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RC Loenen-Ruiz "hooked on books" (NL)

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Seeds of Change
Seeds of Change
by John Joseph Adams
Edition: Hardcover

3 of 3 people found the following review helpful
5.0 out of 5 stars exceeded my expectations, 30 Sept. 2008
This review is from: Seeds of Change (Hardcover)
I've finally found the time to sit down and write a review of Seeds of Change: 0 There are nine stories in this themed collection addressing issues of racism, political revolution, medical experimentation, prejudice and the environment.

Ted Komatska's "N-Words" starts off this anthology. Set in a future time when experiments have resulted in the successful cloning of Neanderthals, humankind discovers itself giving way to old prejudices as it rebels against the perceived advantage of the cloned Neanderthals. I couldn't help thinking of Nancy Kress's "Beggars in Spain" while I was reading this.

In "The Future by Degrees" by Jay Lake, Grover works as a sales development person for Quantum Thermal Systems. His job is to present prototypes to potential investors. Grover's current project is a device that is capable of storing 18,000,000 joules of heat. Grover doesn't realize just how controversial the project is until an attempt is made on his life. Lake provides us with a gritty tale involving spionage, conspiracy, and an interesting mix of characters.

I thoroughly enjoyed "Drinking Problem" by K. D. Wentworth. When Joe goes to his regular bar and purchases a beer, the bar owner presents him with The Smart Bottle. The Smart Bottle is an environment-friendly project established by the government, and every citizen is bonded to the bottle for life by means of DNA imprintment. Joe tries everything in his power to get rid of the bottle, but he's unsuccessful. When he takes the bottle home, his wife Terri is at first irritated by the presence of the bottle. The Smart Bottle is more than a bottle, as the story progresses, it evolves into something more than just a bottle. I think "Drinking Problem" is the longest story in this collection, but it's so engaging and so entertaining, you'll hardly notice the length until you check the page numbers.

I should really like "Endosymbiont" by Blake Charlton. After all, I come from a family populated by doctors, and my mother is a cancer survivor. If for that reason alone, I truly felt I should be able to immerse myself into Charlton's tale. Stephanie wakes up in a hospital feeling quite ill as a result of the chemo. In the room she occupies she finds some neo toys which she hacks into. One of them, a snake, curls around, eats its own tail and vanishes with a pop. A little later, Stephanie discovers a glass snake in her pocket with the words carconella rudii imprinted on its belly. Stephanie assumes it's a message from her mother, and this is how she learns that her mind has been uploaded into a concinnity neuroprocessor.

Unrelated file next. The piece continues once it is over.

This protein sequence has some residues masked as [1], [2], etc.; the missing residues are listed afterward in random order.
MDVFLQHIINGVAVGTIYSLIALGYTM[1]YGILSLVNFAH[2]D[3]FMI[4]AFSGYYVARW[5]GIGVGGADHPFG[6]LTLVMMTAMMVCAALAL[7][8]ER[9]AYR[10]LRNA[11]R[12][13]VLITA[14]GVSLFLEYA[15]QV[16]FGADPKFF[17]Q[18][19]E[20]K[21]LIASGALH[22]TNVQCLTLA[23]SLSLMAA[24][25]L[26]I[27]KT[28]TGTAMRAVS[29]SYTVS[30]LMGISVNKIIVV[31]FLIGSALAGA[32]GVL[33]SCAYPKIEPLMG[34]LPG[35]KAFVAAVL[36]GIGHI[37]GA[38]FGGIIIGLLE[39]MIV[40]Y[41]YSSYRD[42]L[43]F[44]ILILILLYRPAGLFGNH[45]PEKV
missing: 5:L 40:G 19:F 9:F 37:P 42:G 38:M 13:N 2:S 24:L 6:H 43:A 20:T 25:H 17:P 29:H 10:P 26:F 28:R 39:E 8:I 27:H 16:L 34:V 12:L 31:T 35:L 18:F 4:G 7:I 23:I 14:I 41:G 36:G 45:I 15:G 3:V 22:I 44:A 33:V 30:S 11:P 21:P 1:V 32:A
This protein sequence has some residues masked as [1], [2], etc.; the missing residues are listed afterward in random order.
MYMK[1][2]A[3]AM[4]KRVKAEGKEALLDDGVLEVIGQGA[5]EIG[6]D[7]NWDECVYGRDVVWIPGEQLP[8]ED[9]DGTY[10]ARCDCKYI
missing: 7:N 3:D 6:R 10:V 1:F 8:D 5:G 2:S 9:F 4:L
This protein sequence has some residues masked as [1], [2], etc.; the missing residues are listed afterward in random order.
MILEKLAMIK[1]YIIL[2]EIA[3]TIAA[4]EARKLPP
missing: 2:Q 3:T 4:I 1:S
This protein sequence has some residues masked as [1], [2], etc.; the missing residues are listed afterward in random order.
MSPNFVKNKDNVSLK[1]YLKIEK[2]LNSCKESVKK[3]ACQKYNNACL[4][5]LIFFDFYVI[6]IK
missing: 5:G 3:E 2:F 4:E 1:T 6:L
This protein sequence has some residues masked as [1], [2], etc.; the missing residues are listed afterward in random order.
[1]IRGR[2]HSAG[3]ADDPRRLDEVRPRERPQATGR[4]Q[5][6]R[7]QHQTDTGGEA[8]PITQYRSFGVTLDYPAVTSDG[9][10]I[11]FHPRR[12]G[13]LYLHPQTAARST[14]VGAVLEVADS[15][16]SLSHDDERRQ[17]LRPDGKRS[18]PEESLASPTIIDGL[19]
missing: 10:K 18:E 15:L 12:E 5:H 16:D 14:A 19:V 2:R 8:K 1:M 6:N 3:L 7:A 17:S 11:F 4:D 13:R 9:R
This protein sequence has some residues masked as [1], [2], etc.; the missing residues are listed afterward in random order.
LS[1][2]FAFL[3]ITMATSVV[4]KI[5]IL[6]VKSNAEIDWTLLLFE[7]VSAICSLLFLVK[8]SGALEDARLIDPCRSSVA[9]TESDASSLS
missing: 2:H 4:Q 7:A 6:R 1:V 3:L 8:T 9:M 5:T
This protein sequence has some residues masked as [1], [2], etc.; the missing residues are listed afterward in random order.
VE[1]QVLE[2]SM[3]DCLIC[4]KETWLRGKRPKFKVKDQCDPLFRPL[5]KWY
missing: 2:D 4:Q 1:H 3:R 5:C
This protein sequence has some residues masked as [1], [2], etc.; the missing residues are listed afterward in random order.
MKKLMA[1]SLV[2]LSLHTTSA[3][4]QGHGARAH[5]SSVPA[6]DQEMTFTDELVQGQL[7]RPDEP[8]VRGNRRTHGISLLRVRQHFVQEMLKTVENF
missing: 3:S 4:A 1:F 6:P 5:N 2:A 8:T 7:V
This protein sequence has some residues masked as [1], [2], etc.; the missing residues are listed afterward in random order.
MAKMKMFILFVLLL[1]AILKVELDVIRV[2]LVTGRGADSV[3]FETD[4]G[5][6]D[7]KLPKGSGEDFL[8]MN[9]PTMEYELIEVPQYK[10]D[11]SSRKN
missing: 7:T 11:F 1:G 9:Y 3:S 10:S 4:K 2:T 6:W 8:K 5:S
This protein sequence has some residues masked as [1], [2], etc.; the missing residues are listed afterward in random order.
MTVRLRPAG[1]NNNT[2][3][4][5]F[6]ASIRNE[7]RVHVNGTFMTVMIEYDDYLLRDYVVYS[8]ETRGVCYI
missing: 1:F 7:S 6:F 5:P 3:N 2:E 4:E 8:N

The concept behind this story is quite interesting, but it didn't really do very much for me, and it was hard for me to feel any true empathy with the characters in the story.

"A Dance Called Armageddon" by Ken MacLeod is quite visual with some captivating lines that made me feel quite at home reading it. The UK and the US are engaged in the mother of all battles with Russia. MacLeod provides us with a main character who is so genuine, it's impossible not to like him.

In "Arties Aren't Stupid" by Jeremiah Tolbert, the future world is populated by different types of make. There are the Brainiacs, the Arties, the Elderfolk, the Tin Men, the Thicknecks and the Council who rules over them all. Mona is an Artie, and it is she who introduces us to this strange futuristic world devoid of plants and animals and where art or making is forbidden. When Niles, the leader of the Arties comes home with a device that is capable of making more than drawings, the world Mona and the Arties inhabits is changed.

I enjoyed this story very much and loved how Tolbert describes the process of making and the urge that pushes Arties to create. Beautiful story.

In "Faceless in Gethsemane" by Mark Budz our narrator's sister, Keeley has chosen to become face blind. Budz provides us with an insightful and moving tale that doesn't feel at all preachy. I came out of this story thinking, oh wow, that was a wonderful.

In "Spider the Artist" by Medi Okorafor-Mbachu, a pipeline runs close by Eme's house. This pipeline carries fuel all over Nigeria, and is a constant target for men in the village who siphon fuel off the pipeline. When the government sets in zombies (spiderlike robot creatures) to guard the pipeline, the stealing goes down. Eme is a musician married to a man who beats her up. To escape his abuse, she often goes behind the house where she sits close to the pipeline and plays on her guitar. On one of the evenings, a zombie comes up to her, and listens to her music. I found myself quite engrossed in this tale of an unlikely friendship between a human and musically inclined killer-robot.

"Resistance" by Tobias Buckell is the last story in this collection. It's quite an insightful look into what happens to societies when people fail to take responsibility for their own decisions. It's a strong story to end the collection with and leaves the reader with excellent food for thought as the protagonist in this tale sinks back and "waits for the dark to take him in its freeing embrace."

Overall, Seeds of Change exceeded my expectations. I found it to be quite an engaging read, and while not all of the stories appealed to me, I think the majority of it will appeal to readers everywhere.

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